From the beginning of recorded time, the skies above have been sometimes a field on which human beings painted their dreams, sometimes a mirror for our own lives. Today, when scientific progress continues to unravel the worldfs mysteries one by one, the skies above, extending to outer space, continue to inspire in us a limitless curiosity and at the same time school us in an awe for the infinite. The Space Poem Chain is an attempt to create a collaborative place through glinked verseh by thinking together about the universe, Earth, and life itself, unfettered by barriers of nation, culture, generation, profession, and position or rank.
Chain poetry itself (renshi), a form developed from traditional Japanese linked verse (renga and renku) by the members of Kai group, including poet and critic Makoto Ooka, poet Shuntaro Tanikawa, is by now known and practiced almost worldwide. Space Poem Chain Vol. 3 was compiled under the supervision of Mr. Ooka and contribution by Mr. Tanikawa, on the basis of entries from the general public contributed over the internet, combined with contributions from poets and other cultural figures.
During the first phase (October 2006 - March 2007) we combined public submissions and contributions over a half-year period to create a sequence 24 poems long. The first poem was contributed by the JAXA Astronaut Naoko Yamazaki, and after that we received submissions from approximately 800 people, from both Japan and abroad; contributors ranged in age from 8 to 98. Planetariums and schools also began to incorporate the Space Poem Chain into their own programs. The completed poem chain was read at the Space Poem Chain Symposium and then recorded on a DVD, which was entrusted to Astronaut Takao Doi in March 2008 and stored in the International Space Station's Japanese Experimental Module Kibo ("Hope"). While the Space Station was in orbit Astronaut Doi took a commemorative photograph of the DVD.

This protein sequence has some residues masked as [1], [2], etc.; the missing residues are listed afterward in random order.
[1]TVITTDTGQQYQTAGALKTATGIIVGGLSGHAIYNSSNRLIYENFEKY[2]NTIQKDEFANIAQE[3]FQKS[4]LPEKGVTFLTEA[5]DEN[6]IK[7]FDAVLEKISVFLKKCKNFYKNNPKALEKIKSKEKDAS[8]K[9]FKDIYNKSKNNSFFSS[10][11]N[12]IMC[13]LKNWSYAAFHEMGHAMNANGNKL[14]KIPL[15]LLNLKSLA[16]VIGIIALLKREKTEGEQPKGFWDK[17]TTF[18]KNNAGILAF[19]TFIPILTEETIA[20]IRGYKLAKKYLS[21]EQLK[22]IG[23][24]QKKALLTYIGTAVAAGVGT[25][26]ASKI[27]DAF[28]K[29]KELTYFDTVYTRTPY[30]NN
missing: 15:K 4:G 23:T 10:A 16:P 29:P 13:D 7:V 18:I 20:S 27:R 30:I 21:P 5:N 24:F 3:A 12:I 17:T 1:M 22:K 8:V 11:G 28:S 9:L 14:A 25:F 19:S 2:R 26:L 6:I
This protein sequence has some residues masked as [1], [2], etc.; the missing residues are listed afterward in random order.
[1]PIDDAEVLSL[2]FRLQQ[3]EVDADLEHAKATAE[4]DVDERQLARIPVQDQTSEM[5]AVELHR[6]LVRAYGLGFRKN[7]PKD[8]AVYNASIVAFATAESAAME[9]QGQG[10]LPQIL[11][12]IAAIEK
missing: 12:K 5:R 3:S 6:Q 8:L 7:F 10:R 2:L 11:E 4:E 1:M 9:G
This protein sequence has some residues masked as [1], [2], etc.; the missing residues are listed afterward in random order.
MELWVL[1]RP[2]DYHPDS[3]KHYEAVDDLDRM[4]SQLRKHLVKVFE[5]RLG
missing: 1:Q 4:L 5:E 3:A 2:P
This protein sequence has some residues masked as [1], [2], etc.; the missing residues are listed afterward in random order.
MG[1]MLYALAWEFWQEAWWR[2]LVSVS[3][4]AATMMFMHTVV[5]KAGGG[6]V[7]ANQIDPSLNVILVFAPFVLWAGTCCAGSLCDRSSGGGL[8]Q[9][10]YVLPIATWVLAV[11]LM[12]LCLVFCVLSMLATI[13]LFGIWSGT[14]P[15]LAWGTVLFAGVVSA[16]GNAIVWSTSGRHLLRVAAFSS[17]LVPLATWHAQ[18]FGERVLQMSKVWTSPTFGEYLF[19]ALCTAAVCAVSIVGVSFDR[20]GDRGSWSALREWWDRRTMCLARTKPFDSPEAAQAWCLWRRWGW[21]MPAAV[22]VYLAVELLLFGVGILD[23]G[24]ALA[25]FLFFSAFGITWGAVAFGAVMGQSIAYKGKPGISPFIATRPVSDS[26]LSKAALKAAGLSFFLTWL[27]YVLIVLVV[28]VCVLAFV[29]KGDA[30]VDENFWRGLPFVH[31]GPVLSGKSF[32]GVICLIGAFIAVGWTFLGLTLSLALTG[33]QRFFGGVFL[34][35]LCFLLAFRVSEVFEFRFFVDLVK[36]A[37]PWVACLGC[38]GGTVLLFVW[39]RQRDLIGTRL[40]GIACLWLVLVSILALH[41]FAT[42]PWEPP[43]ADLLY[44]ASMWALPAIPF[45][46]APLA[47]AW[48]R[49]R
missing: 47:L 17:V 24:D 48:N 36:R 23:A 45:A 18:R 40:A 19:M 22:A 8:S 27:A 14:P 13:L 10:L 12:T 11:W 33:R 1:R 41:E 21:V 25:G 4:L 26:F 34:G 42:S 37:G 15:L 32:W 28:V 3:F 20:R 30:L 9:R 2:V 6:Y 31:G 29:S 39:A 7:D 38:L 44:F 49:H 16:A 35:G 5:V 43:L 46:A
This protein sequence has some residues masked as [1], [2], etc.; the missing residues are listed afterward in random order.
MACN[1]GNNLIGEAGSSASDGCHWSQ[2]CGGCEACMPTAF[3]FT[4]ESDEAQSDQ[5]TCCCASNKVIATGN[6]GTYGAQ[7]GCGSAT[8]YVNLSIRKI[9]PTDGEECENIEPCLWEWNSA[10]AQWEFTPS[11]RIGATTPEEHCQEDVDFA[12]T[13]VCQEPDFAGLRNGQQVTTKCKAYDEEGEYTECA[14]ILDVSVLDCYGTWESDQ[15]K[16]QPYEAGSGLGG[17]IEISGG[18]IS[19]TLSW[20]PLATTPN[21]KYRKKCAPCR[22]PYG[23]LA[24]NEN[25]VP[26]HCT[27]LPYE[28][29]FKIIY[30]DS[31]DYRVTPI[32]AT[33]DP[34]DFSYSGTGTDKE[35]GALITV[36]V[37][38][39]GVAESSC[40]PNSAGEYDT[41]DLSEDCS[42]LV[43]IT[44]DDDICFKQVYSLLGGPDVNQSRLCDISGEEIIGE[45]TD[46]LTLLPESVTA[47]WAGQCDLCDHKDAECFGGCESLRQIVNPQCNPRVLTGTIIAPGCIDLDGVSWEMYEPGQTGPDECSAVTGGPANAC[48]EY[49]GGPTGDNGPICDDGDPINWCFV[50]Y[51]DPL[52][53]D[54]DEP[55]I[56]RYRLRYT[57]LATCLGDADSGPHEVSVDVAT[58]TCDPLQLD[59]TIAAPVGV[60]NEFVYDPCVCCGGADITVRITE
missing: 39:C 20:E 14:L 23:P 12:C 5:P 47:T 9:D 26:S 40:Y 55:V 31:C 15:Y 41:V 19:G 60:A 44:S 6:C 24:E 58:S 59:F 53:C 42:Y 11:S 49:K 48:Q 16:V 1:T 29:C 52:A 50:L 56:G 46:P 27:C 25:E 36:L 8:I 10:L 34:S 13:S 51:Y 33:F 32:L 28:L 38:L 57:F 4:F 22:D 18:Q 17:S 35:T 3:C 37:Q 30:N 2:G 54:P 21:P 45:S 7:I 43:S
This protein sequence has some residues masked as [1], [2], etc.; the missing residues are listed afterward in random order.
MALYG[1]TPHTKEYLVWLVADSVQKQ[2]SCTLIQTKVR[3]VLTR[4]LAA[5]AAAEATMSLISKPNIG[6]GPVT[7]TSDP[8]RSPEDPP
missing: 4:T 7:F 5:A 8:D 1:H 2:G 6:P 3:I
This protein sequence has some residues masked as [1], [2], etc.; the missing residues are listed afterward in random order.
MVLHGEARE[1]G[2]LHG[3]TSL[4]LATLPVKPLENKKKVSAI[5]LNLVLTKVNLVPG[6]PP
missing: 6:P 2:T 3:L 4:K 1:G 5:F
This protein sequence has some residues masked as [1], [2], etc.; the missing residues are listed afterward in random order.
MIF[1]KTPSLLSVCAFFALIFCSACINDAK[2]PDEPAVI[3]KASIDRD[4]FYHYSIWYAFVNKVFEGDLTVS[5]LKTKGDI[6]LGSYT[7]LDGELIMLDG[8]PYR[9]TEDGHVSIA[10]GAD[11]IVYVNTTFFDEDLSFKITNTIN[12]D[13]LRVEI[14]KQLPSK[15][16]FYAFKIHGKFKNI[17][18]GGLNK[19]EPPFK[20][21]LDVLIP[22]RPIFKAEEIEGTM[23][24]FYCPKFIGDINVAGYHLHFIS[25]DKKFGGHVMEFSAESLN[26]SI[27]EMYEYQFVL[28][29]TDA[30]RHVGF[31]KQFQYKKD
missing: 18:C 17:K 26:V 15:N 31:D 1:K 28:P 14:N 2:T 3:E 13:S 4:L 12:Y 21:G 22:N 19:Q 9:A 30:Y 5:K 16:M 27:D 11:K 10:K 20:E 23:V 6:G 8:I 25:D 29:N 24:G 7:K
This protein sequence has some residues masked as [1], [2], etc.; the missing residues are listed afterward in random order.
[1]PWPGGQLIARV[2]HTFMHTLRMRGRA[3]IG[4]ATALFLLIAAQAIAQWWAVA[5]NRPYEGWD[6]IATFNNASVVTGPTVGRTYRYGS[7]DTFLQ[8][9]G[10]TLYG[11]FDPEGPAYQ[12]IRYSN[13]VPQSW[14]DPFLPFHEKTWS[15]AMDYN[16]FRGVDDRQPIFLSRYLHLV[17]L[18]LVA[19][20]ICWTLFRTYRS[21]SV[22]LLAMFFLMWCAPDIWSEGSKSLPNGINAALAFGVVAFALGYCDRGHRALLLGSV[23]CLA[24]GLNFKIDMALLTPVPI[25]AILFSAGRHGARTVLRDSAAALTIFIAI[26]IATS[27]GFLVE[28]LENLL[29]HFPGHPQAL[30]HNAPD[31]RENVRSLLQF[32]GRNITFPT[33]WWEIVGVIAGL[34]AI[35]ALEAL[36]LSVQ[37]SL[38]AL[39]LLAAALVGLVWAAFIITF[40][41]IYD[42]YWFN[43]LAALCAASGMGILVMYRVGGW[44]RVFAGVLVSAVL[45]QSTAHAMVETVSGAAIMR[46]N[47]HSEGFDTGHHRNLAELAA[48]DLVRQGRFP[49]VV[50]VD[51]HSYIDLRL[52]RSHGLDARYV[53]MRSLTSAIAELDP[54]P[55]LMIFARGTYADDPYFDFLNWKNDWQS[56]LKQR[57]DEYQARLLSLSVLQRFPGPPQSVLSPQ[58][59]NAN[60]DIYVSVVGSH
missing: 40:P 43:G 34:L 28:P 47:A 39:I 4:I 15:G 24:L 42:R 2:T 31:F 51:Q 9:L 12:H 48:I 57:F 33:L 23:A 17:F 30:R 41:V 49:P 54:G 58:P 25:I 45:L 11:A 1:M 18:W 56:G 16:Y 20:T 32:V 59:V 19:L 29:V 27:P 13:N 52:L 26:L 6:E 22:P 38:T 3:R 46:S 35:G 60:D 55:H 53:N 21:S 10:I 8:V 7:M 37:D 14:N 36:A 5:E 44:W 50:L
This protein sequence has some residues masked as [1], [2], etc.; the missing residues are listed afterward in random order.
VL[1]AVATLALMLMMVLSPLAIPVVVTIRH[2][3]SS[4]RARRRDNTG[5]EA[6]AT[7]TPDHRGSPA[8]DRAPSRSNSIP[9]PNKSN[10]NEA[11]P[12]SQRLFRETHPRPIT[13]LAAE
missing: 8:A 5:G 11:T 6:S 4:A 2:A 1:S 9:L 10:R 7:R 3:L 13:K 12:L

During the second phase (July 6, 2007 to February 8, 2008), we compiled a Space Poem Chain of 24 poems titled gThere are Stars.h Among the contributors were poets from Asia and the Pacific region, and we had submissions from people in many countries around the world as well. We also saw an increase in the number of planetariums and schools in Japan and abroad who integrated the Space Poem Chain into their curriculums. Now that the completed 24 poem chain has been made public at the Space Poem Chain symposium, we look forward to it being uploaded and stored on Kibo by Astronaut Koichi Wakata.
During the third phase (September 5, 2008 to April 10, 2009), we again looked forward to a 24-poem Space Poem Chain. Expressing thoughts and feelings about the universe and life in poetry, we hoped to create a space in which imagination can flourish. Fortunately, linked verse, growing as it does out of a collaborative interweaving of minds, has an organic quality which lends itself well to these aims. In order to help the process along, we added a comment corner which will explain the choices of poems and add thoughts about the next poem to come. We invited youg poets and Koichi Wakata, JAXA astonauts aboard Kibo during the long-term expeditions. This is the very first mission to compile the Space Poen Chain with astronauts aborod, and the mission was successfuly acomplished. Many people enjoyed the Wakatasn's video images report from Kibo.
For the fourth phase (FY 2010), we invite Ryoko Shindo, poet as a supervisor and are planning to compile a Space Poem Chain incorporating verses written by chiledrens and adults. We would like to explore the universe in children and/or chilren's universe, lead by them. The completed Space Poem Chain will be launched in FY 2011.